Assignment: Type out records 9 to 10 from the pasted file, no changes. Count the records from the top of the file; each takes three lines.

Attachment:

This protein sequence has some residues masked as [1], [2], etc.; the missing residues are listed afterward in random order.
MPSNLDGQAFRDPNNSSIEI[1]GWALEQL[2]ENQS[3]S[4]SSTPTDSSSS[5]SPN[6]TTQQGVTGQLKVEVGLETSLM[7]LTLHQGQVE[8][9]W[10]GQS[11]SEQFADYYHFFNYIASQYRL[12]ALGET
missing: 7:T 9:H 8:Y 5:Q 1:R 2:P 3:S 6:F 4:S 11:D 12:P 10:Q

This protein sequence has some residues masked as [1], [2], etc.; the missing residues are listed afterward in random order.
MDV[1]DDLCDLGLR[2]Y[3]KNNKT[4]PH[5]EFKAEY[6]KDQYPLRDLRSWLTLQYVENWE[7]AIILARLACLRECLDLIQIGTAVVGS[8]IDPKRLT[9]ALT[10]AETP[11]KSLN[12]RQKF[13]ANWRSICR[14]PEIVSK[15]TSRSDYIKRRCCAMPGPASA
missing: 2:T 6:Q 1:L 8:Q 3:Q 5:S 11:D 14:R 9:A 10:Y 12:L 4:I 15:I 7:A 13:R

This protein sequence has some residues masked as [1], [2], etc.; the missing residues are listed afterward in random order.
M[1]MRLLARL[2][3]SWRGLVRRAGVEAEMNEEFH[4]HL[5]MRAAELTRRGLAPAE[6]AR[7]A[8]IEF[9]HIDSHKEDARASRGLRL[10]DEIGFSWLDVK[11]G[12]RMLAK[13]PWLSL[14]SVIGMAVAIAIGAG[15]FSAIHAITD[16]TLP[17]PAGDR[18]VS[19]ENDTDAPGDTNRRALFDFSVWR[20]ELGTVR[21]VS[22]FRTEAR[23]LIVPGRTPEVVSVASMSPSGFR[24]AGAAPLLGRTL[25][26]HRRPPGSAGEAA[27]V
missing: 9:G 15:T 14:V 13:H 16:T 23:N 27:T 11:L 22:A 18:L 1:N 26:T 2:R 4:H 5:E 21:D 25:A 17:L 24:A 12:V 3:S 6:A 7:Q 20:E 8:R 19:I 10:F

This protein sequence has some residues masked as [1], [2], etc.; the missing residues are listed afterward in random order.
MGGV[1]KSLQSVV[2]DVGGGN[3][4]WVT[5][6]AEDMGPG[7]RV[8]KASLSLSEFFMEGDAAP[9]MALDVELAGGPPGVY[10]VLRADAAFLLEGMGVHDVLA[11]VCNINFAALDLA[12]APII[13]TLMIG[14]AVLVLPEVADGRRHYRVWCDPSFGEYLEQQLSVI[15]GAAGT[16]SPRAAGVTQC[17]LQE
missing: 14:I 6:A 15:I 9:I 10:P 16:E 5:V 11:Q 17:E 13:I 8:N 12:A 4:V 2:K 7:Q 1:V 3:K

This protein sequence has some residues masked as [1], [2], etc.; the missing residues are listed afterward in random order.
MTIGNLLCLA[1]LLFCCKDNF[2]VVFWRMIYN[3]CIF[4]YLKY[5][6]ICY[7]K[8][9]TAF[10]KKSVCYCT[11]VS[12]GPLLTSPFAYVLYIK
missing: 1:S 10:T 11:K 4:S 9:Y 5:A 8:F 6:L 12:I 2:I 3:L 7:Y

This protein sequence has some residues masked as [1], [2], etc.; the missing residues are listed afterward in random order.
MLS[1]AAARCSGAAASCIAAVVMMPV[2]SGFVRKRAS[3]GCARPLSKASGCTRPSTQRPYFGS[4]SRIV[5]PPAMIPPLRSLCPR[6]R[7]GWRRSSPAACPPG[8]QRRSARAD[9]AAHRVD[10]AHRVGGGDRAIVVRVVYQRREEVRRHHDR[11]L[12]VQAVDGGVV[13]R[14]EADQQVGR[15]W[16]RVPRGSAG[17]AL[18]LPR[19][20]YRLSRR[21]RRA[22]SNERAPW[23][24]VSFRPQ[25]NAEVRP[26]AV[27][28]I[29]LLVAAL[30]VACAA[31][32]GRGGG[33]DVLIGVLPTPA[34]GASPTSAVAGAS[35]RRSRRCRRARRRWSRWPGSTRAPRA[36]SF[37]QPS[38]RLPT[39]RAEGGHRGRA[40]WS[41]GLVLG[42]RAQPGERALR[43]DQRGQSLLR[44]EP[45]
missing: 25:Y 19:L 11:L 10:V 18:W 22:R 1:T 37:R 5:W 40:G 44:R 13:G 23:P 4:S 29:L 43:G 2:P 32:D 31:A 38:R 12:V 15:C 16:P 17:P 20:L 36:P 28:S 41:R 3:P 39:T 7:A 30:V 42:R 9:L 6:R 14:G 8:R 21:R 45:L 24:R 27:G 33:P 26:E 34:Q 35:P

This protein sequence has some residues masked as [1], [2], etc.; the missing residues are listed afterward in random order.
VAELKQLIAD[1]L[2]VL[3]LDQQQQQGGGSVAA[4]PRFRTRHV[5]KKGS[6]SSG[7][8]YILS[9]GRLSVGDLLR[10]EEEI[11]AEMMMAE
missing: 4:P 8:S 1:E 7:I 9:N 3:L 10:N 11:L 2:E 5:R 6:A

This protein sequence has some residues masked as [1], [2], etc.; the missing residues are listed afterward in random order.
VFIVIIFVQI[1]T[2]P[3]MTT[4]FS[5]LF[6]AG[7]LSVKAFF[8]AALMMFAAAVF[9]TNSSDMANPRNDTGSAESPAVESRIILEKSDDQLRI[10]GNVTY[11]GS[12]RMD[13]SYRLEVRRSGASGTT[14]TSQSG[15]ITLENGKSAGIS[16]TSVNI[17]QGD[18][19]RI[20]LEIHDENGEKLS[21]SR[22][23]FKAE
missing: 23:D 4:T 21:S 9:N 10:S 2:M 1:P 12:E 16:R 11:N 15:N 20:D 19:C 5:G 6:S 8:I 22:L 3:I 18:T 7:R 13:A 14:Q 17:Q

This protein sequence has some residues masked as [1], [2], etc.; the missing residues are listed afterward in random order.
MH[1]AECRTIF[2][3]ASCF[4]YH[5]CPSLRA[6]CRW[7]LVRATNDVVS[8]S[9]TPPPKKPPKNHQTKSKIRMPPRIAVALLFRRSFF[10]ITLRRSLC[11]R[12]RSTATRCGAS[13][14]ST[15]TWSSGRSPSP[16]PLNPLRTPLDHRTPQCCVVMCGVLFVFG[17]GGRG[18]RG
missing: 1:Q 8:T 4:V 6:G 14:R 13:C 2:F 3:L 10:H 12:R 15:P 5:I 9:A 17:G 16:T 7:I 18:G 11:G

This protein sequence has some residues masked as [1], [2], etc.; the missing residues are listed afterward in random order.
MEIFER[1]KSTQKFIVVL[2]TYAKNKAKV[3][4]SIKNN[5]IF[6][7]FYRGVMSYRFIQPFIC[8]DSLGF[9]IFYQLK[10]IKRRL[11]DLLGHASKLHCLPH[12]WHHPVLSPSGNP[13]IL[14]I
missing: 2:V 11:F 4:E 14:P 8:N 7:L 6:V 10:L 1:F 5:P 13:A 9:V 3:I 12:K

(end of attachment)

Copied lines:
This protein sequence has some residues masked as [1], [2], etc.; the missing residues are listed afterward in random order.
MH[1]AECRTIF[2][3]ASCF[4]YH[5]CPSLRA[6]CRW[7]LVRATNDVVS[8]S[9]TPPPKKPPKNHQTKSKIRMPPRIAVALLFRRSFF[10]ITLRRSLC[11]R[12]RSTATRCGAS[13][14]ST[15]TWSSGRSPSP[16]PLNPLRTPLDHRTPQCCVVMCGVLFVFG[17]GGRG[18]RG
missing: 1:Q 8:T 4:V 6:G 14:R 13:C 2:F 3:L 10:H 12:R 15:P 5:I 9:A 17:G 16:T 7:I 18:G 11:G

This protein sequence has some residues masked as [1], [2], etc.; the missing residues are listed afterward in random order.
MEIFER[1]KSTQKFIVVL[2]TYAKNKAKV[3][4]SIKNN[5]IF[6][7]FYRGVMSYRFIQPFIC[8]DSLGF[9]IFYQLK[10]IKRRL[11]DLLGHASKLHCLPH[12]WHHPVLSPSGNP[13]IL[14]I
missing: 2:V 11:F 4:E 14:P 8:N 7:L 6:V 10:L 1:F 5:P 13:A 9:V 3:I 12:K